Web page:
Testing of the spacecraft’s engines may have set a record for the greatest thrust ever produced by a single space rocket.
SpaceX has conducted a successful test launch of the engines of the most powerful rocket ever built, eventually sending astronauts to the Moon and Mars.
Thursday’s test, dubbed static fire, of the 33 Raptor engines on SpaceX’s spacecraft’s first-stage booster took place at the private space company’s base in Texas and appeared to set a new record for the largest thrust ever was generated by a single space rocket.
SpaceX founder Elon Musk said one engine was shut off just before the test began and one stopped itself.
“So a total of 31 engines fired,” Musk said in a tweet. “But still enough thrusters to reach orbit!”
SpaceX said the test lasted its “full duration.”
Huge orange flames erupted from the base of the missile and plumes of smoke rose into the air during the test shot, which lasted several seconds.
NASA expects Starship to take astronauts to the lunar surface in a few years and connect with its Orion capsule in lunar orbit. Later, Musk wants to send people to Mars with the mammoth spaceships.
The 69-meter-long Super Heavy Booster was anchored to the ground to prevent liftoff during Thursday’s test firing.
Gwynne Shotwell, SpaceX’s president and chief operating officer, said Wednesday at a conference in Washington, DC that the first orbital launch could happen within the next month or so if the test is successful. This launch, a test mission, would involve takeoff from Texas and landing off the coast of Hawaii.
“It’s really the last ground test we can do before we light them up and go,” Shotwell said.
NASA has chosen the Starship capsule to carry its astronauts to the moon as part of the Artemis 3 mission, which is scheduled for no earlier than 2025.
When linked to his upper-tier starship, the Starship, the entire vehicle will be taller than the Statue of Liberty at 120 meters (394 feet) tall and will be at the heart of Musk’s ambitions to eventually colonize Mars. But it is initially planned to play a leading role in NASA’s renewed human exploration of the moon.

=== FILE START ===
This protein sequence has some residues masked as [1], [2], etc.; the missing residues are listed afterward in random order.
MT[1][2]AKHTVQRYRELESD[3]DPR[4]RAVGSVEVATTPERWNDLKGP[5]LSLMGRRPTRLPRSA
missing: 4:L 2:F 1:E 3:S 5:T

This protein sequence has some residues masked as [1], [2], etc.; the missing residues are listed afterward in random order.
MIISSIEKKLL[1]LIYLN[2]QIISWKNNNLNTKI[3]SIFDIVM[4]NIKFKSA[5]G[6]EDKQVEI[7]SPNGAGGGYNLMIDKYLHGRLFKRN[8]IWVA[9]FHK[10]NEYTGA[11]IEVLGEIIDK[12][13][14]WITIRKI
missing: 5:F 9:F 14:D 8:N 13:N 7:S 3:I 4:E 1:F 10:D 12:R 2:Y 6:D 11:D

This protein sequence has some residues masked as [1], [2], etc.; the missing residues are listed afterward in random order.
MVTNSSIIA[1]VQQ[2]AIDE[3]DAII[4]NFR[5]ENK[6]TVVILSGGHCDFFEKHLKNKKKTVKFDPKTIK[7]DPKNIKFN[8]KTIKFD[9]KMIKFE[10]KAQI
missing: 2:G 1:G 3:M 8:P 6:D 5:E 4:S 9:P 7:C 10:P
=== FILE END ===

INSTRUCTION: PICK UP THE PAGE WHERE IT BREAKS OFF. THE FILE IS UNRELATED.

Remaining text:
Space enthusiasts praised the engine test, calling it “a big win” for SpaceX.
STATIC FIRE! Booster 7 starts in a milestone test. We need SpaceX/Elon to confirm how many thrusters! But this looked super checked and everything seems intact (a big win!) https://t.co/kMGfaJbudD pic.twitter.com/kFb0m5DaJG
SpaceX envisions eventually launching a spacecraft into orbit and then refueling it with another spacecraft so it can continue its journey to Mars or beyond.
Other superheavy rockets under development include Blue Origin’s New Glenn, China’s Long March 9, and Russia’s Yenisei.
Blue Origin, the private space company founded by US tech billionaire Jeff Bezos, received its first interplanetary NASA contract Thursday to launch a mission to study the magnetic field around Mars next year, NASA said.
According to the agency, Blue Origin’s recently developed New Glenn heavy lift rocket is scheduled to lift off in late 2024 with NASA’s two-spacecraft ESCAPADE mission from Cape Canaveral Space Force Station in Florida.
New Glenn, with a reusable first stage rated for at least 25 missions, is named for pioneering NASA astronaut John Glenn, who became the first American to orbit the Earth in 1962.
Blue Origin has flown previous NASA missions on its smaller, suborbital New Shepard rocket, capable of carrying research payloads to the edge of space and back on short trips in microgravity.